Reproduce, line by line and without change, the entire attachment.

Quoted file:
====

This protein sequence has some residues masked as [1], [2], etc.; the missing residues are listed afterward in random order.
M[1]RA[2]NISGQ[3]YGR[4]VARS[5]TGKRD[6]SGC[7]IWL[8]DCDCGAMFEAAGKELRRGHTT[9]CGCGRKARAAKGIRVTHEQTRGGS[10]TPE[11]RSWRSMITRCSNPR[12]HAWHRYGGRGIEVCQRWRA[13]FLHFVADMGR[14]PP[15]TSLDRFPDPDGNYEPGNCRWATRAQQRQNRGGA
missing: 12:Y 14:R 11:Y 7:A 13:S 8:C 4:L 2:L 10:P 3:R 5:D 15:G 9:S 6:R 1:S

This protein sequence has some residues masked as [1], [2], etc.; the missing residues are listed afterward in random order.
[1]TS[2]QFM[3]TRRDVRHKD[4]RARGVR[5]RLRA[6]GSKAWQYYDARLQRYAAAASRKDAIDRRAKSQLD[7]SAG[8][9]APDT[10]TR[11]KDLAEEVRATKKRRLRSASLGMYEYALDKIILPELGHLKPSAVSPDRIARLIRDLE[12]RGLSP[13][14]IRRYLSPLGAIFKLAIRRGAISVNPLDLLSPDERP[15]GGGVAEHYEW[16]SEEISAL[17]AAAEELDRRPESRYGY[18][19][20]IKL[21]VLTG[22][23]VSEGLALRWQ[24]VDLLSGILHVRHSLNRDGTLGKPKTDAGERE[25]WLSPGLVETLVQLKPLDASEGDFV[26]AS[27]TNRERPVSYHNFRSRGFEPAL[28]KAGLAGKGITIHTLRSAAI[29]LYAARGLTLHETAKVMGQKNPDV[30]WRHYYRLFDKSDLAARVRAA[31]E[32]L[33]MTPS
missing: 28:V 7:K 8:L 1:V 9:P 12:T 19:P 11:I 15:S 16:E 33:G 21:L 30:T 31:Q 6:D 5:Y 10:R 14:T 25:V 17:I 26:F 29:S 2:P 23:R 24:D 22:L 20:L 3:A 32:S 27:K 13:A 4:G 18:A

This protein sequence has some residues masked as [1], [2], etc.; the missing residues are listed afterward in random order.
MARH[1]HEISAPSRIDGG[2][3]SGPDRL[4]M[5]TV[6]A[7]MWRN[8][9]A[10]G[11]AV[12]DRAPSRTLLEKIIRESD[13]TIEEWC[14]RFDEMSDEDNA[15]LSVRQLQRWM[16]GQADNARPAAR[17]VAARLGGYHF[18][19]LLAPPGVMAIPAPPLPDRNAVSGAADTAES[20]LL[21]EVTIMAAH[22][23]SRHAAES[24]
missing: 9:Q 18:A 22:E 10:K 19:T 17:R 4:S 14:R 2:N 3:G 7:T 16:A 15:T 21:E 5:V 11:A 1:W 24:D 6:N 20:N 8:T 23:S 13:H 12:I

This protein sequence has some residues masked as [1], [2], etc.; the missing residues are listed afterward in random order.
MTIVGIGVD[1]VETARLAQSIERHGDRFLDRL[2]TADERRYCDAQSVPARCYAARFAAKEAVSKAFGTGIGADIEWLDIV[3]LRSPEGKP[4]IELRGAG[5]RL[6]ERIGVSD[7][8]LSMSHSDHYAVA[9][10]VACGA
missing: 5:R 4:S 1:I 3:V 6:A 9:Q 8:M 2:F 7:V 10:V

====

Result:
This protein sequence has some residues masked as [1], [2], etc.; the missing residues are listed afterward in random order.
M[1]RA[2]NISGQ[3]YGR[4]VARS[5]TGKRD[6]SGC[7]IWL[8]DCDCGAMFEAAGKELRRGHTT[9]CGCGRKARAAKGIRVTHEQTRGGS[10]TPE[11]RSWRSMITRCSNPR[12]HAWHRYGGRGIEVCQRWRA[13]FLHFVADMGR[14]PP[15]TSLDRFPDPDGNYEPGNCRWATRAQQRQNRGGA
missing: 12:Y 14:R 11:Y 7:A 13:S 8:C 4:L 2:L 10:P 3:R 5:D 15:G 9:S 6:R 1:S

This protein sequence has some residues masked as [1], [2], etc.; the missing residues are listed afterward in random order.
[1]TS[2]QFM[3]TRRDVRHKD[4]RARGVR[5]RLRA[6]GSKAWQYYDARLQRYAAAASRKDAIDRRAKSQLD[7]SAG[8][9]APDT[10]TR[11]KDLAEEVRATKKRRLRSASLGMYEYALDKIILPELGHLKPSAVSPDRIARLIRDLE[12]RGLSP[13][14]IRRYLSPLGAIFKLAIRRGAISVNPLDLLSPDERP[15]GGGVAEHYEW[16]SEEISAL[17]AAAEELDRRPESRYGY[18][19][20]IKL[21]VLTG[22][23]VSEGLALRWQ[24]VDLLSGILHVRHSLNRDGTLGKPKTDAGERE[25]WLSPGLVETLVQLKPLDASEGDFV[26]AS[27]TNRERPVSYHNFRSRGFEPAL[28]KAGLAGKGITIHTLRSAAI[29]LYAARGLTLHETAKVMGQKNPDV[30]WRHYYRLFDKSDLAARVRAA[31]E[32]L[33]MTPS
missing: 28:V 7:K 8:L 1:V 9:P 12:T 19:P 11:I 15:S 16:E 33:G 21:L 30:T 31:Q 6:D 5:Y 10:R 14:T 25:V 17:I 26:F 29:S 2:P 23:R 24:D 22:L 20:L 3:A 32:S 27:K 13:A 4:G 18:A

This protein sequence has some residues masked as [1], [2], etc.; the missing residues are listed afterward in random order.
MARH[1]HEISAPSRIDGG[2][3]SGPDRL[4]M[5]TV[6]A[7]MWRN[8][9]A[10]G[11]AV[12]DRAPSRTLLEKIIRESD[13]TIEEWC[14]RFDEMSDEDNA[15]LSVRQLQRWM[16]GQADNARPAAR[17]VAARLGGYHF[18][19]LLAPPGVMAIPAPPLPDRNAVSGAADTAES[20]LL[21]EVTIMAAH[22][23]SRHAAES[24]
missing: 9:Q 18:A 22:E 10:K 19:T 17:R 4:S 14:R 2:N 3:G 7:T 16:A 15:T 21:E 5:V 11:A 1:W 24:D 6:N 20:N 8:T 23:S 13:H 12:I

This protein sequence has some residues masked as [1], [2], etc.; the missing residues are listed afterward in random order.
MTIVGIGVD[1]VETARLAQSIERHGDRFLDRL[2]TADERRYCDAQSVPARCYAARFAAKEAVSKAFGTGIGADIEWLDIV[3]LRSPEGKP[4]IELRGAG[5]RL[6]ERIGVSD[7][8]LSMSHSDHYAVA[9][10]VACGA
missing: 5:R 4:S 1:I 3:V 6:A 9:Q 8:M 2:F 7:V 10:V